It's a cruel twist of fate when I have to mourn a dear friend that I have never met. I have never seen Wajih Ajouz, never heard his voice, never had the chance to have that drink with him in Beirut. We came across each other in the virtual world, that was as generous in allowing me to know him as it was cruel in informing of his premature death. Shockingly, suddenly, arbitrarily.
What I know of Wajih was distilled in his passionate and rebellious persona. His uncompromising views, his dedication to the truth, and his firm belief in justice left an unforgettable impression on me. I thought of him as a friend, but perhaps more importantly as a rare voice that refuses to submit to the tyranny of the majority. He spoke his mind, forcefully and honestly, not out of juvenile contrarianism but deep belief and conviction. Rare qualities in a country like Lebanon, and the region widely, where the pressures to silence dissenting voices are becoming insufferable.
Wajih was many things. Much more than his television job. A researcher with a deep appetite for knowledge, an activist with a fiery commitment to his cause, and, above all, a free mind. His dedication to lost causes was epitomised by his support to Liverpool football club, a delusion that we both shared. His mischievousness and sense of humour reflected within him the rebels of a bygone era that he admired, men and women that fought with an appetite for life, out of passion and curiosity. Not the dull unimaginative type that abounds today.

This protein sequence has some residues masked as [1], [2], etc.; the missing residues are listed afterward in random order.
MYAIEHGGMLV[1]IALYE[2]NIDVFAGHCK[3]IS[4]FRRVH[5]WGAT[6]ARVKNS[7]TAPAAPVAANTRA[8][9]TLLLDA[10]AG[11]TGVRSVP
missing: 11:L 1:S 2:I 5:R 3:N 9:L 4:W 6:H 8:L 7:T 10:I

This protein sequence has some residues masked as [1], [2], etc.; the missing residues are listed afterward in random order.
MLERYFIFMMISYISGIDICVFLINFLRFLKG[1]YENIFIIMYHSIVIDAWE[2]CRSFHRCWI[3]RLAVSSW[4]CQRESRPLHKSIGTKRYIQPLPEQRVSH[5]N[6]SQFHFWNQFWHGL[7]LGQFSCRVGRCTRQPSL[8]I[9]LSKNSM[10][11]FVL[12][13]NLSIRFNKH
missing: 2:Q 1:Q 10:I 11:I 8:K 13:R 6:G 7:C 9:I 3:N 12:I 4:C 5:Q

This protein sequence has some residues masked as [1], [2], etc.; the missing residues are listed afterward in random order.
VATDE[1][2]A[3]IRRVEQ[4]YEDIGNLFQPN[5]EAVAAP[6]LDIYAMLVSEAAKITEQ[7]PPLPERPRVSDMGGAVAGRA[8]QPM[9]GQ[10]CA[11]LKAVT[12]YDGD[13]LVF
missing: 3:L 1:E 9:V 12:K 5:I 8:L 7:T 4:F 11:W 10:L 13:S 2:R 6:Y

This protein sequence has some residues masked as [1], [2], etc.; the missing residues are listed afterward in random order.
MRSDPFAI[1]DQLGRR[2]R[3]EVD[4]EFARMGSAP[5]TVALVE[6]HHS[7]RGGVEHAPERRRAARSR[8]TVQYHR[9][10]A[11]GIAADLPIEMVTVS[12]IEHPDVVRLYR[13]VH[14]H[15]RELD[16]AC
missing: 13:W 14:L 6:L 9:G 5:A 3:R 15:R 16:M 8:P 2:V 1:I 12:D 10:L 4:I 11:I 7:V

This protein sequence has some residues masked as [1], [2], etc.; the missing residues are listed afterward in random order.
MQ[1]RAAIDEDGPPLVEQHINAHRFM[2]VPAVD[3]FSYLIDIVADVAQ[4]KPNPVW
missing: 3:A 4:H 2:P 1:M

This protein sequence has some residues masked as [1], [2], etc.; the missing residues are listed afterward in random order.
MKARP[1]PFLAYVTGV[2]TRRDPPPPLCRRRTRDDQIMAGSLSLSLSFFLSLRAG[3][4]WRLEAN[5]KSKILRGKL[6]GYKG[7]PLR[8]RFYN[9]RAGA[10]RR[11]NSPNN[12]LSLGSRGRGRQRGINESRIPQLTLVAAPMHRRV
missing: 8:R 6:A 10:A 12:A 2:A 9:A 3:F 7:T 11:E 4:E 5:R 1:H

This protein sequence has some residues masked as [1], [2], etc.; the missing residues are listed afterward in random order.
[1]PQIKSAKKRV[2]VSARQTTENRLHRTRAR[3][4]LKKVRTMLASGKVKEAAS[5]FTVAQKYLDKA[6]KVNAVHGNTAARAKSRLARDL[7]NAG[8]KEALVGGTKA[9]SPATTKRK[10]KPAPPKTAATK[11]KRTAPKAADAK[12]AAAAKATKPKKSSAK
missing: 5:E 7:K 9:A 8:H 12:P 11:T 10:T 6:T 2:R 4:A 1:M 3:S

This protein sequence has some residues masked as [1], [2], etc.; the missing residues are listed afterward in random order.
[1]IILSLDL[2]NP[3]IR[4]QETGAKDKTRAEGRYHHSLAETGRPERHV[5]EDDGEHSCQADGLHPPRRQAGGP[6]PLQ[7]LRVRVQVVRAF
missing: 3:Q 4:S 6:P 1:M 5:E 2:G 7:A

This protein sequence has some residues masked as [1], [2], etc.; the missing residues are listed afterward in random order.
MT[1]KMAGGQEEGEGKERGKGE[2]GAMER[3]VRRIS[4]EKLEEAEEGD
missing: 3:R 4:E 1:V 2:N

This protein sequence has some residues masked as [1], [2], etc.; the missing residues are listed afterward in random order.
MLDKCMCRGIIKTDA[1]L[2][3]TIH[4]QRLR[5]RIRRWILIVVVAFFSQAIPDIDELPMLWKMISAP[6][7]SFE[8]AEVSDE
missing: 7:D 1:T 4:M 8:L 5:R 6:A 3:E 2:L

Wajih died in car accident early this morning, on his way to Beirut. The place of our meeting that never took place. He was 25. A quarter of a century that made him many loyal friends and, in the tradition of any self-respecting rebel, many detractors. As his friends mourn him today, people that didn't see the world through his eyes should reflect on his honesty and uncompromising views. Disagree if you will, but respect his integrity and unwillingness to shut up.
Rest in peace, Wajih my friend. See you in Beirut.